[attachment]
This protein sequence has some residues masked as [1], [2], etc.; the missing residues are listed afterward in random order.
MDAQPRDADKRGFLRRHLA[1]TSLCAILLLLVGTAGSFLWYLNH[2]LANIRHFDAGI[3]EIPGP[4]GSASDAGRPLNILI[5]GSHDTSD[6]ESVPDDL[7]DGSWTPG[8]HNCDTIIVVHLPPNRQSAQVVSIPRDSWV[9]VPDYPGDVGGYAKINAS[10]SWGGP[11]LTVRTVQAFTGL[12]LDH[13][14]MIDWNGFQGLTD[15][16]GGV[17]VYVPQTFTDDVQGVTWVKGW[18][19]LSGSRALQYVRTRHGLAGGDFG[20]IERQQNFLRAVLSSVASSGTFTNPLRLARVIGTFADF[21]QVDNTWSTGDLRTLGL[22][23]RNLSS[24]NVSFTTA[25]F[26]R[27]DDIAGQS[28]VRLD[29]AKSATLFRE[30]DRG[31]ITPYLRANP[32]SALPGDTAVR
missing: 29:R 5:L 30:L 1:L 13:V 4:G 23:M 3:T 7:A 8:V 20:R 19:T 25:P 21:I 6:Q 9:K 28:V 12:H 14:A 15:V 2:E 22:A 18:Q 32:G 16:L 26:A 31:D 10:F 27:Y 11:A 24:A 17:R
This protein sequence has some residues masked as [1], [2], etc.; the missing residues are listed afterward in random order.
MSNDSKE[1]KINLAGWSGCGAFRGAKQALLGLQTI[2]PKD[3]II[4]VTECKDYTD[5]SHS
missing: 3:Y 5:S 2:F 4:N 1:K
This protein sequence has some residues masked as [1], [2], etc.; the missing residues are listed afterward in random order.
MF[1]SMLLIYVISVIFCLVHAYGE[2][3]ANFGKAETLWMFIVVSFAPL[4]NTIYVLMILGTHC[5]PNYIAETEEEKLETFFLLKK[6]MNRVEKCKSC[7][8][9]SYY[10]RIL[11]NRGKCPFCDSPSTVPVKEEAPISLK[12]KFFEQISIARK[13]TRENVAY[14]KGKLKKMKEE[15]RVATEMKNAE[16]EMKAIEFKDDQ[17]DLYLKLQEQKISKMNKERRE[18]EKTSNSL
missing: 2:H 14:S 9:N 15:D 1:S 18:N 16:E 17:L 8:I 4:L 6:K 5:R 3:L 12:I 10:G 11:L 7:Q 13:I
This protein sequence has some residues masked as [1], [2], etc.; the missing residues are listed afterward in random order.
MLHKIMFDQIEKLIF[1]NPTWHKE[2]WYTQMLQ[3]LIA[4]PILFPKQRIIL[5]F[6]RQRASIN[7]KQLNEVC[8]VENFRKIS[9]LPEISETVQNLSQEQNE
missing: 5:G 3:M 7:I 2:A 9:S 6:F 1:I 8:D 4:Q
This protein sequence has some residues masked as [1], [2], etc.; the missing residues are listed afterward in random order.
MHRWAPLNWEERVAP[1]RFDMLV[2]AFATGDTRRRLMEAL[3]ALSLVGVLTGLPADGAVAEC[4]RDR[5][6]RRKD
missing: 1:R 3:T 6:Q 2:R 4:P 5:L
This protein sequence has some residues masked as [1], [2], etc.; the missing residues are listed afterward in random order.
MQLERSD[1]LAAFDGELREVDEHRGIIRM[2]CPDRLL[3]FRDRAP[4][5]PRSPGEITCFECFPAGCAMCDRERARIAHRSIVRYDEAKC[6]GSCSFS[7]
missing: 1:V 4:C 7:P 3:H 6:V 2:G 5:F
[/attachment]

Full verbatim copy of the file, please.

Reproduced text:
This protein sequence has some residues masked as [1], [2], etc.; the missing residues are listed afterward in random order.
MDAQPRDADKRGFLRRHLA[1]TSLCAILLLLVGTAGSFLWYLNH[2]LANIRHFDAGI[3]EIPGP[4]GSASDAGRPLNILI[5]GSHDTSD[6]ESVPDDL[7]DGSWTPG[8]HNCDTIIVVHLPPNRQSAQVVSIPRDSWV[9]VPDYPGDVGGYAKINAS[10]SWGGP[11]LTVRTVQAFTGL[12]LDH[13][14]MIDWNGFQGLTD[15][16]GGV[17]VYVPQTFTDDVQGVTWVKGW[18][19]LSGSRALQYVRTRHGLAGGDFG[20]IERQQNFLRAVLSSVASSGTFTNPLRLARVIGTFADF[21]QVDNTWSTGDLRTLGL[22][23]RNLSS[24]NVSFTTA[25]F[26]R[27]DDIAGQS[28]VRLD[29]AKSATLFRE[30]DRG[31]ITPYLRANP[32]SALPGDTAVR
missing: 29:R 5:L 30:L 1:L 13:V 4:G 23:M 3:T 7:A 8:V 20:R 19:T 25:P 21:I 6:Q 9:K 28:V 12:H 14:A 15:V 2:E 22:A 18:Q 32:G 16:L 26:A 31:D 10:F 27:Y 11:A 24:A 17:R
This protein sequence has some residues masked as [1], [2], etc.; the missing residues are listed afterward in random order.
MSNDSKE[1]KINLAGWSGCGAFRGAKQALLGLQTI[2]PKD[3]II[4]VTECKDYTD[5]SHS
missing: 3:Y 5:S 2:F 4:N 1:K
This protein sequence has some residues masked as [1], [2], etc.; the missing residues are listed afterward in random order.
MF[1]SMLLIYVISVIFCLVHAYGE[2][3]ANFGKAETLWMFIVVSFAPL[4]NTIYVLMILGTHC[5]PNYIAETEEEKLETFFLLKK[6]MNRVEKCKSC[7][8][9]SYY[10]RIL[11]NRGKCPFCDSPSTVPVKEEAPISLK[12]KFFEQISIARK[13]TRENVAY[14]KGKLKKMKEE[15]RVATEMKNAE[16]EMKAIEFKDDQ[17]DLYLKLQEQKISKMNKERRE[18]EKTSNSL
missing: 2:H 14:S 9:N 15:D 1:S 18:N 16:E 17:L 8:I 4:L 6:K 5:R 3:L 12:I 10:G 11:L 7:Q 13:I
This protein sequence has some residues masked as [1], [2], etc.; the missing residues are listed afterward in random order.
MLHKIMFDQIEKLIF[1]NPTWHKE[2]WYTQMLQ[3]LIA[4]PILFPKQRIIL[5]F[6]RQRASIN[7]KQLNEVC[8]VENFRKIS[9]LPEISETVQNLSQEQNE
missing: 5:G 3:M 7:I 2:A 9:S 6:F 1:I 8:D 4:Q
This protein sequence has some residues masked as [1], [2], etc.; the missing residues are listed afterward in random order.
MHRWAPLNWEERVAP[1]RFDMLV[2]AFATGDTRRRLMEAL[3]ALSLVGVLTGLPADGAVAEC[4]RDR[5][6]RRKD
missing: 1:R 3:T 6:Q 2:R 4:P 5:L
This protein sequence has some residues masked as [1], [2], etc.; the missing residues are listed afterward in random order.
MQLERSD[1]LAAFDGELREVDEHRGIIRM[2]CPDRLL[3]FRDRAP[4][5]PRSPGEITCFECFPAGCAMCDRERARIAHRSIVRYDEAKC[6]GSCSFS[7]
missing: 1:V 4:C 7:P 3:H 6:V 2:G 5:F